Late-life depression is a pressing public health concern among an aging population facing increasing chronic health concerns. As many as 5 to 10 percent of older adults seen in a primary care health setting suffer from depression, which can last for months or even years, and is associated with both decreased quality of life and higher health care costs. Unfortunately, stigma around mental health conditions and misunderstandings of depression in late life that view depressive symptoms as “understandable” and “justifiable” can jeopardize older adults’ access to appropriate care.
Advancing Services and Interventions for Late Life Depression
Fortunately, there are programs that can help. Collaborative care is an evidence-based model that treats depression in primary care, where older adults are most comfortable receiving health care, using a team approach. The model has proven to be effective through more than 80 randomized controlled trials. The traditional collaborative care team includes the patient’s primary care provider, a psychiatric consultant, and a care manager, a team of professionals that regularly follows-up with the patient, monitors depression symptoms, and customizes treatments until depressive symptoms improve.
If these effective models of care are implemented more broadly, they will most certainly improve access to care and broaden the reach of the specialty mental health care workforce for older adults with depression and other mental health problems. The good news is that this progress will be hastened by the January 2017 release of Centers for Medicare/Medicaid (CMS) billing codes to support collaborative care, which will support dissemination of collaborative care in primary care clinics.
Some older adults suffering from depression, however, may be hard to reach, reluctant to seek help, and socially isolated. Community outreach efforts to engage older adults in care, through outreach workers and family members of older adults, therefore offer a promising opportunity to enhance depression care. As the U.S. health care system moves toward accountable care programs that include services outside traditional health care settings, increased attention has been given to linking community services with clinic-based health care systems to improve care for high-need and socially at risk populations, which will help. Including family members of older adults as part of the depression treatment team is another promising approach to advance care and access for vulnerable populations.
Testing a New Model of Collaborative Care: the Care Partners Project
To improve collaboration between clinic-based health care systems and community-based organizations serving older adults, Archstone Foundation launched a learning collaborative in partnership with researchers at the University of Washington (UW) and University of California Davis (UCD) in 2014 called the Care Partners project. The goal of this learning collaborative is to support enhanced collaborative care programs developed through partnerships between primary care clinics and community-based organizations and/or family care partners caring for depressed older adults. Researchers from UW and UCD work closely with the goals of the foundation to offer ongoing technical assistance to sites on collaborative care and ways to integrate family in care. UW and UCD researchers also offered overall program evaluation of the participating sites’ programs and the developing learning community across sites.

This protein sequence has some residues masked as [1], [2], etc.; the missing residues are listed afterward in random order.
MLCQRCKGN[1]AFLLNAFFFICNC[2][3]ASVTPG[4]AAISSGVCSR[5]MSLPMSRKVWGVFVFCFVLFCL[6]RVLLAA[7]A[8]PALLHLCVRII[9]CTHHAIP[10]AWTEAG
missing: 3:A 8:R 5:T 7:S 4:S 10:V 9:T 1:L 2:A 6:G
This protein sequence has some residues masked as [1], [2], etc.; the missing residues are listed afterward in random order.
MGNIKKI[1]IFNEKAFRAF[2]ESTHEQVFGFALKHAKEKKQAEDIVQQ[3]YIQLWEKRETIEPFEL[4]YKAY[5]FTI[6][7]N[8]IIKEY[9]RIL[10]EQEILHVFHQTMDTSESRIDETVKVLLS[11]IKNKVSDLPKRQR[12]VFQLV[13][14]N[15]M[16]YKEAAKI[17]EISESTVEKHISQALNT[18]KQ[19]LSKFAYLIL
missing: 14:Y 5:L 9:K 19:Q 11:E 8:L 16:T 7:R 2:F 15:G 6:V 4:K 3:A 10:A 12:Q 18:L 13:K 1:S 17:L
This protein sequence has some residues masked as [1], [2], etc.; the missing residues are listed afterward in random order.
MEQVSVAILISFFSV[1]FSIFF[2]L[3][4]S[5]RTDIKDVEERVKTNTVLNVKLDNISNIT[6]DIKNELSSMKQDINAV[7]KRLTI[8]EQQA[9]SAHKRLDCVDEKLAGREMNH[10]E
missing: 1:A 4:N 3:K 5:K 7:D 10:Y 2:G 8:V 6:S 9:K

Grantmakers as Community Catalysts to Improve Depression Care for Older Adults
Early evaluation results of the Care Partners project show promise that engaging community-based organizations, like senior centers, and family members as part of the care team can greatly help in engaging depressed older adults in care and reducing their depressive symptoms. We believe that grantmakers across the country can invest in improving depression care for older adults by:
- supporting dissemination of collaborative care for depression in primary care health settings;
- fostering similar collaborations that involve community-based organizations and/or family members in depression care for older adults; and
- ensuring that health care settings incorporate case management across community and clinic settings to further encourage linkages between clinics and community agencies.
Depression is not a normal part of aging. Health care providers need to implement comprehensive systems to recognize and treat depression, and integrating depression care into the primary care setting can be particularly effective because that is where older adults are already comfortable receiving care. Similarly, systematically engaging community-based organizations and/or family members into the care team shows promise for reducing depression and improving the quality of life of older adults. By supporting this work in their communities, grantmakers can help reduce health care costs and, most importantly, improve the lives of older adults suffering from depression.